Want better teaching? How about opening up a creative dialogue on the subject through town-hall-style meetings and teacher evaluations by students, suggests a Mercer Island High School junior.
I AM a high school student and I spend seven hours a day, five days a week in school. So shouldn’t I get a say in how I am being taught?
In many Washington high schools, the classes are so full that almost every core course is taught by at least two different teachers, teaching from the same basic curriculum and textbook. Why, then, is there almost always a favorite between these pairings when they are teaching, more or less, the same course?
According to my peers, favorite teachers allow for student creativity and independence in the classroom. They understand and explain to their students why it is important to learn the curriculum. A favorite teacher is not created by giving easy A’s, but by challenging his or her students and encouraging inquisitiveness. Favorite teachers make every effort to give clear, easily understood instructions and explanations and provide extra help to any student who needs it.
The problem is that these types of teachers are viewed as lucky breaks in education, rather than the norm.
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Great teachers can make their students fall in love with their subject, whereas a bad one can cause an antipathy that could prevent further interest. The subject being taught does not define whether the students will like the class, rather it is the teacher who makes the subject interesting or not.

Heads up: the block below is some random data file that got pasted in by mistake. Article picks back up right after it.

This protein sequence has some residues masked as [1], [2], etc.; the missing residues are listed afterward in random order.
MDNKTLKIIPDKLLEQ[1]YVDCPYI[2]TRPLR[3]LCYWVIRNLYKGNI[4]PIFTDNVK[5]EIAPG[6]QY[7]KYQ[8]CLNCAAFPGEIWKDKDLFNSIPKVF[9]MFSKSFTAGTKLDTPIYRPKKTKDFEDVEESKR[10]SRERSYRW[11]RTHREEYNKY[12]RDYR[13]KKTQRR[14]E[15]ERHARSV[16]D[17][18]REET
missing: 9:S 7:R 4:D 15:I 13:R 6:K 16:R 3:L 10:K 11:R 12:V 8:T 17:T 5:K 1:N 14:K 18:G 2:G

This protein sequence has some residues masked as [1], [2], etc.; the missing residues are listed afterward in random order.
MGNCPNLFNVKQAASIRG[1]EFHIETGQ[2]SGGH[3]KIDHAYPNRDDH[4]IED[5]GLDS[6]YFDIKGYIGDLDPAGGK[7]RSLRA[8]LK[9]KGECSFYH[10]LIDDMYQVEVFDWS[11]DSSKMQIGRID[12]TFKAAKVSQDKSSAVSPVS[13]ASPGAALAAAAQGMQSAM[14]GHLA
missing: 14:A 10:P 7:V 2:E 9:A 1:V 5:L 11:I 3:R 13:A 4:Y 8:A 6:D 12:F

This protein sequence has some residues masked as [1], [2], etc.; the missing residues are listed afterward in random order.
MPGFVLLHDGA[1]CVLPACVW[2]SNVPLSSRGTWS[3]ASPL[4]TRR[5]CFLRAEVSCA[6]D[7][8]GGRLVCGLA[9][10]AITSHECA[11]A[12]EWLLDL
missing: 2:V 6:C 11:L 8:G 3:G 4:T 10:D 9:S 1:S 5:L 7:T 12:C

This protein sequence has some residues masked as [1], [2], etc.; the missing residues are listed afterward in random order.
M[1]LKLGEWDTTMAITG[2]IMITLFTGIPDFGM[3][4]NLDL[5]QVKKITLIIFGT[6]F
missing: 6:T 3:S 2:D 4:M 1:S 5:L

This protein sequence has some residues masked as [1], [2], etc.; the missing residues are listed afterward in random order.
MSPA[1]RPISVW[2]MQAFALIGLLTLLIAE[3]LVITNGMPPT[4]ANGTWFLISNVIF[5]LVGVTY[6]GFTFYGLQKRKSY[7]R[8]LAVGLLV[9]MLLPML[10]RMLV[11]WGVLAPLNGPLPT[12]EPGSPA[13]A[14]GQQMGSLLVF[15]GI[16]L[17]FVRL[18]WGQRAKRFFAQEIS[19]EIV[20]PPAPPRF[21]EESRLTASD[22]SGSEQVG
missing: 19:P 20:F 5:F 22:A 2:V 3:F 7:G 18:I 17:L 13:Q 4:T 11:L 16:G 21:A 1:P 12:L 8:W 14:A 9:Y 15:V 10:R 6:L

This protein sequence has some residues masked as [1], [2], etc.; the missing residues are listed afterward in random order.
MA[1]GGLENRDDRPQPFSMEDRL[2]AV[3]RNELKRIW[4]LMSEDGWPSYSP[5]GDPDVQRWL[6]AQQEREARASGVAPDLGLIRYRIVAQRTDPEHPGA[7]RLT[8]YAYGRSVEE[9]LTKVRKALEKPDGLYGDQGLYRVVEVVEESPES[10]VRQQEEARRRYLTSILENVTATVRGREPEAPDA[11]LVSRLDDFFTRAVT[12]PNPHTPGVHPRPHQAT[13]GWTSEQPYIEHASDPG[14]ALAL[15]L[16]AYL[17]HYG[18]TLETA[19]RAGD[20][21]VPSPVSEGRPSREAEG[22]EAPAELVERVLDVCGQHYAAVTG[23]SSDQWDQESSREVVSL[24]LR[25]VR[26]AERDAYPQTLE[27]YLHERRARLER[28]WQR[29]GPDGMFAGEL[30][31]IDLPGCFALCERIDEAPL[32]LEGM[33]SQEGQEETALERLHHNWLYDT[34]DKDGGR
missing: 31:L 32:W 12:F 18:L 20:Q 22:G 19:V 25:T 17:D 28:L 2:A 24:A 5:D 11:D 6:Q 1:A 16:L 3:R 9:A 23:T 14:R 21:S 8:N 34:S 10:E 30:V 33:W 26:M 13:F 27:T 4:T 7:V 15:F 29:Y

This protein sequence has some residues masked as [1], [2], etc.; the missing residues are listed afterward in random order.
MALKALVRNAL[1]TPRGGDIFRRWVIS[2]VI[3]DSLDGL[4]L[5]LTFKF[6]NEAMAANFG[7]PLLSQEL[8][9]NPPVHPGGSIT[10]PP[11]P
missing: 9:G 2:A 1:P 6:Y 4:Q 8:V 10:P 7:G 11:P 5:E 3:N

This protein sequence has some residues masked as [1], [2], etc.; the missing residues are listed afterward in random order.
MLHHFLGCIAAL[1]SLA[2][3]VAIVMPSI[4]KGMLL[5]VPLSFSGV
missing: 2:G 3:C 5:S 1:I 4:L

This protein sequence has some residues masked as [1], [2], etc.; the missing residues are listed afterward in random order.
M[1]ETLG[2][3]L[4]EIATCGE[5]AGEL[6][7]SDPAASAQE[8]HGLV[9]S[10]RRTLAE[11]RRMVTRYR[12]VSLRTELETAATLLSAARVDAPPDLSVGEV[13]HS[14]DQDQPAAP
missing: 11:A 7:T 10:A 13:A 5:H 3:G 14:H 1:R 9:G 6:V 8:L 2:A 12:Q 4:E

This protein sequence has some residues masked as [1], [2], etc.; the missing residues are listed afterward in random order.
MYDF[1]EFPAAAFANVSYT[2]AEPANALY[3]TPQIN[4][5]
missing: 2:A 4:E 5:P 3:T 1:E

But what makes a great teacher? “Teaching style” is a term used by many students at my high school to explain why they like some classes more than others. In my experience, the most common teaching styles are classes that are lecture-based, project-based, discussion-based or combinations thereof.
Students learn in different ways and therefore prefer different teaching styles in order to learn to the best of their ability. This is why it is important to vary teaching styles within each class, giving every type of student a chance to learn.
Students who are surprised by new and different things in class each day are far more likely to pay attention than if they come in knowing exactly what to expect and simply go through the motions.
Most students know what makes a good teacher, and even what makes a great one. Unfortunately there is no way for them to communicate this information with the people who need it the most — their teachers.
In many colleges and universities, professors hand out teacher-evaluation forms at various times throughout the year. The evaluations are anonymous and allow students to express ways to improve their classes and give their teachers some insight about how to teach more effectively.
Most cities hold town-hall meetings so that residents have a chance to express their opinions on current issues. This gives city officials an insider view of issues and helps them to question things in a way they might not have previously considered.
Teacher evaluations and town-hall-style meetings are time-proven ways to give feedback and could be easily adapted for high school, middle school and even elementary school. This would provide an opportunity to share ideas among students, teachers, parents and administrators in order to provide the best possible education to students in our state.
I care deeply about my education, and I know that many of my fellow students do as well. On behalf of the students of Washington state, I ask that we be given a chance to help form our education and create learning environments in which everyone has a voice!
Kaya McRuer is a junior at Mercer Island High School.